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Net Unrealized Appreciation Tax Strategies

NUA rules can be attractive for clients with large amounts of highly appreciated employer company stock—just make sure you know the requirements.

By Tyler DeGroot and Robin Paule

Key Takeaways:

  • The net unrealized appreciation rules associated with marketable securities offer a number of tax and investment planning strategies that can result in significant tax savings.
  • The NUA rules will be most beneficial to those individuals with a significant amount of highly appreciated employer company stock in a 401(k) who are at or near retirement age and who are able to hold significant amounts of employer company stock and still maintain a diverse retirement portfolio.
  • NUA treatment may offer additional efficiencies from an estate and gift tax standpoint, including the opportunity for “stepped up” basis, not otherwise available to securities held in an IRA or other qualified plan.

As corporate executives and highly compensated employees approach retirement, many may want to consider a provision of the tax code that provides tax-favored treatment for distributions of company stock from an employer’s qualified plan such as a 401(k). This provision taxes only the cost basis of the shares of employer company stock when distributed from the 401(k) at ordinary income rates and leaves the net unrealized appreciation, or NUA (the difference between the cost basis and fair market value at the time of the distribution), to be taxed at long-term capital gain rates when the stock is subsequently sold.

Applying the NUA rules may be highly beneficial in the case of executives who have a significant amount of highly appreciated company stock in their company’s qualified plan and doing so creates a number of interesting planning opportunities. First, however, we should examine the requirements needed to qualify for this special provision.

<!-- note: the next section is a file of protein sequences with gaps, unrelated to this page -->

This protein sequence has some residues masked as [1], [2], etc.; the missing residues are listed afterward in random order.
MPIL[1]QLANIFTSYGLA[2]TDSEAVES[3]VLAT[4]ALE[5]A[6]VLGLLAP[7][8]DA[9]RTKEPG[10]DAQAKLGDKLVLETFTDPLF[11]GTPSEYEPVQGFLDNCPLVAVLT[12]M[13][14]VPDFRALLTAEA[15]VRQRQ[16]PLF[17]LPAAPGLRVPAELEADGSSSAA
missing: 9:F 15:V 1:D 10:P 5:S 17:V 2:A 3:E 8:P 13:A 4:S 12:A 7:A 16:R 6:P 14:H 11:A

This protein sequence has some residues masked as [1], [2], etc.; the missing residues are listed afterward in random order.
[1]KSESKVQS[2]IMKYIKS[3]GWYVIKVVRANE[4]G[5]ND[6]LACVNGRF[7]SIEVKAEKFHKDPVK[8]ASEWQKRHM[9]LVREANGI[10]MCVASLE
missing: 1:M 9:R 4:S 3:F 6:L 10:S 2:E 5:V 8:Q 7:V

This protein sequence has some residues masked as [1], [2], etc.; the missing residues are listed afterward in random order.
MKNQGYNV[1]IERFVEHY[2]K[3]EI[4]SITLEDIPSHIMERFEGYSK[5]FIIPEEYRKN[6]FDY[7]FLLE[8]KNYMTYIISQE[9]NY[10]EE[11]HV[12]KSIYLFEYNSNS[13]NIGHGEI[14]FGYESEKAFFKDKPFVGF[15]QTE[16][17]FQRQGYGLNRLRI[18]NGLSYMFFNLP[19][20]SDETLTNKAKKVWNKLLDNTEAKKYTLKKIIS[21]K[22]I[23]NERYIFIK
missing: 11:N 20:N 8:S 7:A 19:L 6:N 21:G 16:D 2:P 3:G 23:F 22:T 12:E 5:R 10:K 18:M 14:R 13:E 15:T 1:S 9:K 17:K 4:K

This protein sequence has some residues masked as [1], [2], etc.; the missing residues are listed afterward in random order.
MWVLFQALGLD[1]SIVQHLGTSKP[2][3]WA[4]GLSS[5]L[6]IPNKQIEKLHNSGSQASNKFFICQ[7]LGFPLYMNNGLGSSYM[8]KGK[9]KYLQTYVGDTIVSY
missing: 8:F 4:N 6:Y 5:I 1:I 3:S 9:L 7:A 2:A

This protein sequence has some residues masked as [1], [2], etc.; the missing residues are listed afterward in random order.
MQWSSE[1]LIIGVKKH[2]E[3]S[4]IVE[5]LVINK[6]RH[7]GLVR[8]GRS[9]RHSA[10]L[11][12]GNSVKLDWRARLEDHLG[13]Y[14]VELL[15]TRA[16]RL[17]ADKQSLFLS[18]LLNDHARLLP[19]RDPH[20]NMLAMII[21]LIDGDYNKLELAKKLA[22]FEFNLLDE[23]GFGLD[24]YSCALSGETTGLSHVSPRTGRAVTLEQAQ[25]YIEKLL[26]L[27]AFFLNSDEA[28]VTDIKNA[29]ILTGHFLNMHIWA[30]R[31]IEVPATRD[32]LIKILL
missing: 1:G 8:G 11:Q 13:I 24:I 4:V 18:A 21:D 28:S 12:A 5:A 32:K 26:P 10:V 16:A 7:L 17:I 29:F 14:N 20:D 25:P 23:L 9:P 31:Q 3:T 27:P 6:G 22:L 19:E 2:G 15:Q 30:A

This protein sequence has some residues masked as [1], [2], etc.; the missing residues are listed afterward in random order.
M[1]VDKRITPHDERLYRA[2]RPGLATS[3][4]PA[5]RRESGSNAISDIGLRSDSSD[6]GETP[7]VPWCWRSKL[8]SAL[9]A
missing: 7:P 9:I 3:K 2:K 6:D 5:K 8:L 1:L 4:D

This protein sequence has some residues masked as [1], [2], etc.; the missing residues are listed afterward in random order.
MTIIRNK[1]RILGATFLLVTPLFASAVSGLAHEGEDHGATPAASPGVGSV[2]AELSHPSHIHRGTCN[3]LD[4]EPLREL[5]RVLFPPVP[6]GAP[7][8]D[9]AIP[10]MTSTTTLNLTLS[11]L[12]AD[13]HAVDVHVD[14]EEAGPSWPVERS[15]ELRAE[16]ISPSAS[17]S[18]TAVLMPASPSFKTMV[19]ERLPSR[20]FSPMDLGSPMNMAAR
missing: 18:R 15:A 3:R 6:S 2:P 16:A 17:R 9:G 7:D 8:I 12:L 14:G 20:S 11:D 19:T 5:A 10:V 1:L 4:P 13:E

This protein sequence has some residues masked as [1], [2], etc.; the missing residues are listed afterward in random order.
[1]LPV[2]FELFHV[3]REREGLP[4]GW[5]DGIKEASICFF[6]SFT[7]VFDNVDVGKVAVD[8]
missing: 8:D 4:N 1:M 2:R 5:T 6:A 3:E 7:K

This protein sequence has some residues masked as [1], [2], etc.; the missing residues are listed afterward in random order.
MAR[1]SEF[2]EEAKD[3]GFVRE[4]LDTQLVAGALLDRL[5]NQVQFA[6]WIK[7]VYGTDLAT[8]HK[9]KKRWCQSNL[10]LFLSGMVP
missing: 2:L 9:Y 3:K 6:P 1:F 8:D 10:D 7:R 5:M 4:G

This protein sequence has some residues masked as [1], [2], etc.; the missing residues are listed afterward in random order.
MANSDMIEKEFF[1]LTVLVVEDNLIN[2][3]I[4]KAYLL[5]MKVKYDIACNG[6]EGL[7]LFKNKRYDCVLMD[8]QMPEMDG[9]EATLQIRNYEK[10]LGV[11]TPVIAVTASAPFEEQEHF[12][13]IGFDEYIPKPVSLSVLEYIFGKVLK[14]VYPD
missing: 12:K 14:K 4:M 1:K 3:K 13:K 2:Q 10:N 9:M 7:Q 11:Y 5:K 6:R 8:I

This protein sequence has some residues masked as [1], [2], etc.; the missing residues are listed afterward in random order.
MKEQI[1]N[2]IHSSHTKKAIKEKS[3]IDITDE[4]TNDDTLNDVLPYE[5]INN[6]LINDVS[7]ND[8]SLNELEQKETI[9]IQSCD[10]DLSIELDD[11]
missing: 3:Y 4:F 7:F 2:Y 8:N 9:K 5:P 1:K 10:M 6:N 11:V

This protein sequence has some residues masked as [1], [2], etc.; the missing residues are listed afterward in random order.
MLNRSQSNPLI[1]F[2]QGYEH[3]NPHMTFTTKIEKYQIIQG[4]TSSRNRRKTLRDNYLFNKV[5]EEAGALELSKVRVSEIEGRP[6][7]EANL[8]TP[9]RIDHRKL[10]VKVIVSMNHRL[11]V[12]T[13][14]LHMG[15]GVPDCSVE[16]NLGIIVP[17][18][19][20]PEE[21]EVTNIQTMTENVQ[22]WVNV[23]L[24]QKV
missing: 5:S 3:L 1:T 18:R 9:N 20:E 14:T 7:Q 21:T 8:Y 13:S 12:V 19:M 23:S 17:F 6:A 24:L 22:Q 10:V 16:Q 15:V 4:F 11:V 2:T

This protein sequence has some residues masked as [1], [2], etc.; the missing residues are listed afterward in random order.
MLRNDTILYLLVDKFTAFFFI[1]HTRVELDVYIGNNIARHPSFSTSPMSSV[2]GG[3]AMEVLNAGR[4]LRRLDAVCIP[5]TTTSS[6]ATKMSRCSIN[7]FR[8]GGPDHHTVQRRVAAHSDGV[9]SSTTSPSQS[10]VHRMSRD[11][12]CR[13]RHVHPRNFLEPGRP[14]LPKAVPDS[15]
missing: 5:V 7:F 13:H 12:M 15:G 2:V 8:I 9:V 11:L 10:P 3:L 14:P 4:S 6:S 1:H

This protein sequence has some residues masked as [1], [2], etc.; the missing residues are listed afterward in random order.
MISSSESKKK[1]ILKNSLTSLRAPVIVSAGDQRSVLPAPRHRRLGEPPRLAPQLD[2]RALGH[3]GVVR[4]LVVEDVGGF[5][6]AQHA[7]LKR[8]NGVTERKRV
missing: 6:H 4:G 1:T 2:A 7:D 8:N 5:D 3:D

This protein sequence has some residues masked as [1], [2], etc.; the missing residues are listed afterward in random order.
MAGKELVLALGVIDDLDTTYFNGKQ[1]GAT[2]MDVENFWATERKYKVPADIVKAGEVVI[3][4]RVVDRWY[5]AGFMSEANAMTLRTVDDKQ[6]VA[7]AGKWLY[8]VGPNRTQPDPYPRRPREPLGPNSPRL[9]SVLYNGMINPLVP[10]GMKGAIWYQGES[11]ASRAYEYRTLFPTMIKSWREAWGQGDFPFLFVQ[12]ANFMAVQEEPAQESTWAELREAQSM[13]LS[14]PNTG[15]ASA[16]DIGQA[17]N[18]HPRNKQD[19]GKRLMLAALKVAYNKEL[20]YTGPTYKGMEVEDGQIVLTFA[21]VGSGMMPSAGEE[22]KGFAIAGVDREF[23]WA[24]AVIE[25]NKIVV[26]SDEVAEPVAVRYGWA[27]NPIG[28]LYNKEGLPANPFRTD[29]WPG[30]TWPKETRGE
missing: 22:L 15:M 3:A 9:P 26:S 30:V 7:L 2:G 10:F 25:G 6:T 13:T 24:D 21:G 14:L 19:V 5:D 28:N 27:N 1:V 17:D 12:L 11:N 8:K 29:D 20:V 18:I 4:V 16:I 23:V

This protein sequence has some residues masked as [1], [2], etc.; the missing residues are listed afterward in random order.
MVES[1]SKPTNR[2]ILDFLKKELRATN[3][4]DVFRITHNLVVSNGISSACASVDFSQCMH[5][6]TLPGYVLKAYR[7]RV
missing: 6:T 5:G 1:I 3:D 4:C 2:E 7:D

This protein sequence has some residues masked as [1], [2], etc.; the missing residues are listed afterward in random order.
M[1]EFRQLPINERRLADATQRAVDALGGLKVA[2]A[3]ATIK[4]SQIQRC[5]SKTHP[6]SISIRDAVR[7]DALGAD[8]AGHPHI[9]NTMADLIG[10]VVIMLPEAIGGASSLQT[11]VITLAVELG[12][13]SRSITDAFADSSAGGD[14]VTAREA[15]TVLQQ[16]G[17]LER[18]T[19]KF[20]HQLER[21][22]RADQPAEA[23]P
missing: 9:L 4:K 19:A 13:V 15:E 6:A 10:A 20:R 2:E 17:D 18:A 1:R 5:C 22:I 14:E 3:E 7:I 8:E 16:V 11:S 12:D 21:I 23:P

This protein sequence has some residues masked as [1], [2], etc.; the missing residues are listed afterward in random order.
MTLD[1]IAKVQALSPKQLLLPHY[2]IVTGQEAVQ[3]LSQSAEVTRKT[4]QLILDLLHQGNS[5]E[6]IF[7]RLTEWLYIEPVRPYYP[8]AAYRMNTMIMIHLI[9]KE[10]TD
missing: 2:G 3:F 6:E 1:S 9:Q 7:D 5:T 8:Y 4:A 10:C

In order to qualify for the special NUA tax treatment, the distribution needs to meet both of the following criteria:

  1. The distribution must be lump-sum. To qualify as a lump-sum distribution, the distribution needs to be a distribution of the entire balance in the employer’s qualified plan paid out in a single tax year as a result of disability, death, reaching age 59 ½ or separation from service.
  2. The company stock must be distributed in-kind. The plan cannot liquidate the stock and distribute cash—or roll over the company stock directly to an IRA—and receive the favorable treatment.

Provided these criteria are met, the basic tax consequences will be as follows:

  1. The cost basis of the employer stock will be taxed at the taxpayer’s ordinary income tax rate in the year of distribution.
  2. The net unrealized gain in the employer securities will be taxed at long-term capital gains rates, but only when the stock is subsequently sold.
  3. Any gain in excess of the NUA will be taxed as long term or short term, depending on the length of time the stock is held after the lump-sum distribution occurs.
Sample Illustration

To illustrate the advantages of using the NUA rule, suppose that a client retired at age 62 and had 10,000 shares of employer company stock in his employer 401(k) plan. Assume the stock is currently trading at $50 per share, resulting in a total fair market value of $500,000 in employer company stock. Also assume that the client’s average cost basis in the stock is $15 per share, or $150,000.